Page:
The IRS gives a tax break called depreciation to commercial property owners. According to the rules, an apartment building will be worthless after 27.5 years of ownership. That means a building depreciates about 1/27, or 3.64% per year. Therefore, each year the owner is allowed to deduct 3.64% of the building’s value from the property’s income before computing the tax liability.
Non-residential commercial property is depreciated over 39 years, so each year 2.56% of its value can be deducted as an expense.
It must be noted that land does not depreciate, at least according to the IRS. Many property owners use an 80/20 rule to value the building versus the land. In the case of an $800,000 purchase, the building(s) would be valued at 80% of that or $640,000. The land would therefore be worth $160,000. Starting at this point, an apartment owner could deduct $640,000 x 3.64%, or $23,296 each year. For an owner in the 28% tax bracket, that’s a real savings of $6,522.88 a year.
However, through a formal procedure known as a Cost Segregation Study (CSS), much greater savings can be realized. The IRS allows you to speed up depreciation on certain elements that make up the property. For instance, many land improvements such as parking lots, fences, sidewalks, sewer lines, etc. can be written off over a 15-year period. Items classified as personal property can be depreciated over a 5- or 7-year period. Examples include carpets, appliances, window coverings, countertops, cabinets and more.
From the perspective of saving on taxes, the savvy commercial property owner will label as much property in the 5-year category as possible. If $100,000 of personal property was so designated, for each of 5 years the owner could take $20,000 as depreciation expense, lowering his taxable income. If that much property had not been segregated out, it would have depreciated over 27.5 years, resulting in only $3,636 saved per year. Over the 5 year period, just this one category would save over $81,000 in taxable income.
Let me give you a real life example. We recently purchased an 18-unit apartment property for $800,000. As noted above, if we just took 80% of this as value of the buildings and depreciated it over 27.5 years, we could expense just over $23,000 a year.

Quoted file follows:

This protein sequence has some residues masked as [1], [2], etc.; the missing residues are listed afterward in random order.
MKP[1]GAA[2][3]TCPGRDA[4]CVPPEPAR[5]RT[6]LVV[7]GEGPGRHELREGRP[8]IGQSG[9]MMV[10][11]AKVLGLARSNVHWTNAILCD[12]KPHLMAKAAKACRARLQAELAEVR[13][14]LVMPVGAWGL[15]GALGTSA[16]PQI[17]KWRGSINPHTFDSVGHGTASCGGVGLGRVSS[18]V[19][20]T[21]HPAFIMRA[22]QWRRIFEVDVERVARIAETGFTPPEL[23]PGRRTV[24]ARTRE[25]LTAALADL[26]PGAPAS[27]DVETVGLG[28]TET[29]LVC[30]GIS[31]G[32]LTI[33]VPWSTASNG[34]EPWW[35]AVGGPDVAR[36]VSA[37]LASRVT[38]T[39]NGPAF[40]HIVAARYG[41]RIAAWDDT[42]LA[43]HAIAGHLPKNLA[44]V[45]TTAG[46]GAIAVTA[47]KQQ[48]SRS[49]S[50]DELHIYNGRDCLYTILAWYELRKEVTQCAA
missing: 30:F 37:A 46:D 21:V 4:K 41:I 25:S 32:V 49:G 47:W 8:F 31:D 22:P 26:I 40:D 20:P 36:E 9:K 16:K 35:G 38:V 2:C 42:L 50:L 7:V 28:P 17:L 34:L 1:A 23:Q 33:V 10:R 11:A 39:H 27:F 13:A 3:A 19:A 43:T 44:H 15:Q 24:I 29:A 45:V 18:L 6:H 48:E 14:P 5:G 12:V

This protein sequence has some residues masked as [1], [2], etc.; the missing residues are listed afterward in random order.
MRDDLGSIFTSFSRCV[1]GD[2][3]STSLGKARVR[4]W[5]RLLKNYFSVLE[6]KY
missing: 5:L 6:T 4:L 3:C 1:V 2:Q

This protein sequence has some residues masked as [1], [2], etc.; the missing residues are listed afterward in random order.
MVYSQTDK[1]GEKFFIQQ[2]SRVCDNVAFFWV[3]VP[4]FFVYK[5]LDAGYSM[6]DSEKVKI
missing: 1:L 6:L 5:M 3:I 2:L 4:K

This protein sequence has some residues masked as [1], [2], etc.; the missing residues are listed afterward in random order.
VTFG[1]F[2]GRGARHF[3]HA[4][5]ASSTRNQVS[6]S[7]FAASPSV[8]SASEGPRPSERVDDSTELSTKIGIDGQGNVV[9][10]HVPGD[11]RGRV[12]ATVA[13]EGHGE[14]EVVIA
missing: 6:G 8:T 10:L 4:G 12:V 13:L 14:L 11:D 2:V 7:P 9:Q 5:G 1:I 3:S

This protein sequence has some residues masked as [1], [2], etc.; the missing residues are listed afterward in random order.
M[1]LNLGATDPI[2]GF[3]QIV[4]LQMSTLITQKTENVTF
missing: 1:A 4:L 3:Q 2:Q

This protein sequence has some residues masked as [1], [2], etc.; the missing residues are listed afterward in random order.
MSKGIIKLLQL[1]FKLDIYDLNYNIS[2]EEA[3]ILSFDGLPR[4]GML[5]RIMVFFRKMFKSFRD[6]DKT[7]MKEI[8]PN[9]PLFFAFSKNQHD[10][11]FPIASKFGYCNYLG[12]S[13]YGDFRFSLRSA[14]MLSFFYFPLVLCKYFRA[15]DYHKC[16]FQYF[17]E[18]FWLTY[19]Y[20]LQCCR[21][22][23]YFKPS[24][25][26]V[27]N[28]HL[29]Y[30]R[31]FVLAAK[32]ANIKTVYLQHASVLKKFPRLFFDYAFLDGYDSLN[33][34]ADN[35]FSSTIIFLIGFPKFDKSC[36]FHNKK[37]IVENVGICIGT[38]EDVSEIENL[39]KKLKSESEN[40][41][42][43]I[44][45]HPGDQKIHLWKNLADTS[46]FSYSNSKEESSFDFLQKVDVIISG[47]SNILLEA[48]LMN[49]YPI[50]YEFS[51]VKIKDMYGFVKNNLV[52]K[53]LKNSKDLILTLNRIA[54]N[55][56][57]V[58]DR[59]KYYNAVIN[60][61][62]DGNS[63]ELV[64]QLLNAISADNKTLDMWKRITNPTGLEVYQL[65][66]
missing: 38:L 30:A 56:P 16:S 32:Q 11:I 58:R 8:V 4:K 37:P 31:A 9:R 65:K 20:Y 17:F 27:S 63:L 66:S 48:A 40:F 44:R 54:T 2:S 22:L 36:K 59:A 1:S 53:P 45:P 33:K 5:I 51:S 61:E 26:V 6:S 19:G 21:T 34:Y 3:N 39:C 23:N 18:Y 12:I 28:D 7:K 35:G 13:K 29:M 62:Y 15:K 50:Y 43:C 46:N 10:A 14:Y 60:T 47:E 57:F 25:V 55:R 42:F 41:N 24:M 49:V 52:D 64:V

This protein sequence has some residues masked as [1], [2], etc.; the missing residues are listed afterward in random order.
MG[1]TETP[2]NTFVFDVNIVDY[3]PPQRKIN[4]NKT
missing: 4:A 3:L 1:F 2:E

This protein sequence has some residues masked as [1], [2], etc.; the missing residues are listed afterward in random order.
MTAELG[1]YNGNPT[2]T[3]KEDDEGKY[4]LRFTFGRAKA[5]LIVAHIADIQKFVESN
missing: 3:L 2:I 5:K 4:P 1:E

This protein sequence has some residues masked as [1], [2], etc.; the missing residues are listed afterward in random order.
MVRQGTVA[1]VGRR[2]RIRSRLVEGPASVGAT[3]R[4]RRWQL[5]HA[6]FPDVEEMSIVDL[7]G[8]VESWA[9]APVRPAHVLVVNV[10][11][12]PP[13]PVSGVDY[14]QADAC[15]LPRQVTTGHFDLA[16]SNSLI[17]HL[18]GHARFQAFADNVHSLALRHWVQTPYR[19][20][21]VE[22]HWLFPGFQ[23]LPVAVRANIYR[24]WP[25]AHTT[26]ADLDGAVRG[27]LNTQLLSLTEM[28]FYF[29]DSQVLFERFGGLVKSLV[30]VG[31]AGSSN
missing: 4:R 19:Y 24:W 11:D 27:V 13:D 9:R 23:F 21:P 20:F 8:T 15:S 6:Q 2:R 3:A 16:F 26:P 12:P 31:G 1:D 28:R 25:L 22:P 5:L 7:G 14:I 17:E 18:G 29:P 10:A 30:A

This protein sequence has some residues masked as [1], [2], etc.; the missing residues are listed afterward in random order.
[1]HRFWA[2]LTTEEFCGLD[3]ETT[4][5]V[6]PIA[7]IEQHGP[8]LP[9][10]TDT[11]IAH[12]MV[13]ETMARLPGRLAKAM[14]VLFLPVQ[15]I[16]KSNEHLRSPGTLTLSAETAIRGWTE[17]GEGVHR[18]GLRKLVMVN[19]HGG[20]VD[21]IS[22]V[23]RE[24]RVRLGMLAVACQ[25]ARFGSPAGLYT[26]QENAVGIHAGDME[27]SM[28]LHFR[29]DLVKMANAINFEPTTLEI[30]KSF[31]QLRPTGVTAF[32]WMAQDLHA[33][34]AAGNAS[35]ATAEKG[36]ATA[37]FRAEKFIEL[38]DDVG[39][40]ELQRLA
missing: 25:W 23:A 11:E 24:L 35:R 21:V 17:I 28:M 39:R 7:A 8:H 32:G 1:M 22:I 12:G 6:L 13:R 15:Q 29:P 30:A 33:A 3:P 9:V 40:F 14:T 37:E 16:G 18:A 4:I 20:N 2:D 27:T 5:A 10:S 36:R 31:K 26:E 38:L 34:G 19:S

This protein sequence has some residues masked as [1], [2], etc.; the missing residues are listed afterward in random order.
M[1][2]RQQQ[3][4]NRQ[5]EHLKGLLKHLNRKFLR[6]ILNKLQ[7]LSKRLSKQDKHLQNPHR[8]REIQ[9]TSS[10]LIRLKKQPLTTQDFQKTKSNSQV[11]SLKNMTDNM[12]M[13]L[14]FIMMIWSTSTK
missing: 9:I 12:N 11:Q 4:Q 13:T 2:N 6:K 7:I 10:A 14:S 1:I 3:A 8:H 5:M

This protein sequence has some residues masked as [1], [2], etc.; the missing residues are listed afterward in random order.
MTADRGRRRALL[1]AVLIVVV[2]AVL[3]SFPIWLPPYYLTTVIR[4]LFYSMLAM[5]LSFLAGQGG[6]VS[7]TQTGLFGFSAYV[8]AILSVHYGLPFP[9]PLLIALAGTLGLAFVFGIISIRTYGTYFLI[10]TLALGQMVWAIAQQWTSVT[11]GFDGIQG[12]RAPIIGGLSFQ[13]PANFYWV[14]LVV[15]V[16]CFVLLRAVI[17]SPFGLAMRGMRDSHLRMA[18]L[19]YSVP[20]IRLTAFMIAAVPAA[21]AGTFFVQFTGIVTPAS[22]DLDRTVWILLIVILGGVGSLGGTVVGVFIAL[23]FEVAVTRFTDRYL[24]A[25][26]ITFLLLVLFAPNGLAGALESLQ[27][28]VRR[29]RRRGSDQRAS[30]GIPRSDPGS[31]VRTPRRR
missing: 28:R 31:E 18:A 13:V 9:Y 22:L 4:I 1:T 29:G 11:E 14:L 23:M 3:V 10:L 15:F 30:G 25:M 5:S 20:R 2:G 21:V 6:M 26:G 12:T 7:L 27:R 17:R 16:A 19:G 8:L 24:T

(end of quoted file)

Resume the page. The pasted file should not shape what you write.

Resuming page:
Now let’s see what happens when we do a Cost Segregation Study. To be in compliance, you need to have a third party perform the CSS. We picked a local engineering firm that specializes in this process.
They went into one unit of each type: studio, one bedroom and two bedroom. They measured the carpet, the countertop space, the cabinets, floor molding, window covers, electrical outlet covers, lights, interior doors and shelves, etc. Outside they inventoried the exterior lights, parking lot, fencing, retaining walls, planters, handrails, sidewalks and more. They ended up with almost 100 items put into the 5-, 7- or 15-year categories.
Here are the totals in each category:
Taking the first number, you can take 1/5 of the $86,775 or $17,355 as an expense every year for the first 5 years you own the building. Similarly, you can take 1/7 of the $66,543 or $9,506 each year for 7 years and 1/15 of the $66,369 or $4,425 per year for 15 years. And you also get 1/27 of $522,916 or $18,615 per year for 27.5 years.
So in each of the first 5 years you can deduct $49,901 from the property’s income before figuring your taxes. If you have a loan and are deducting the interest payments, that’s also deductible, along with your usual operating expenses. Thanks to the great power of the CSS, it’s actually possible to have a property throw off great cash flow and still show a loss on your investors’ K-1s. So they can have an income stream as well as a deduction on their personal taxes.
When you sell the property, the total amount you claimed as depreciation will be taxed (currently) at 25%. Still, you’ve saved way more than that upfront, so it’s still a great thing to do. And if you take advantage of a 1031 exchange when you sell, you can push that tax even further into the future.
Be sure to have a good conversation with your accountant before you get into this. It can really save you a lot of money over the long haul, but it’s best to leave the details to the experts.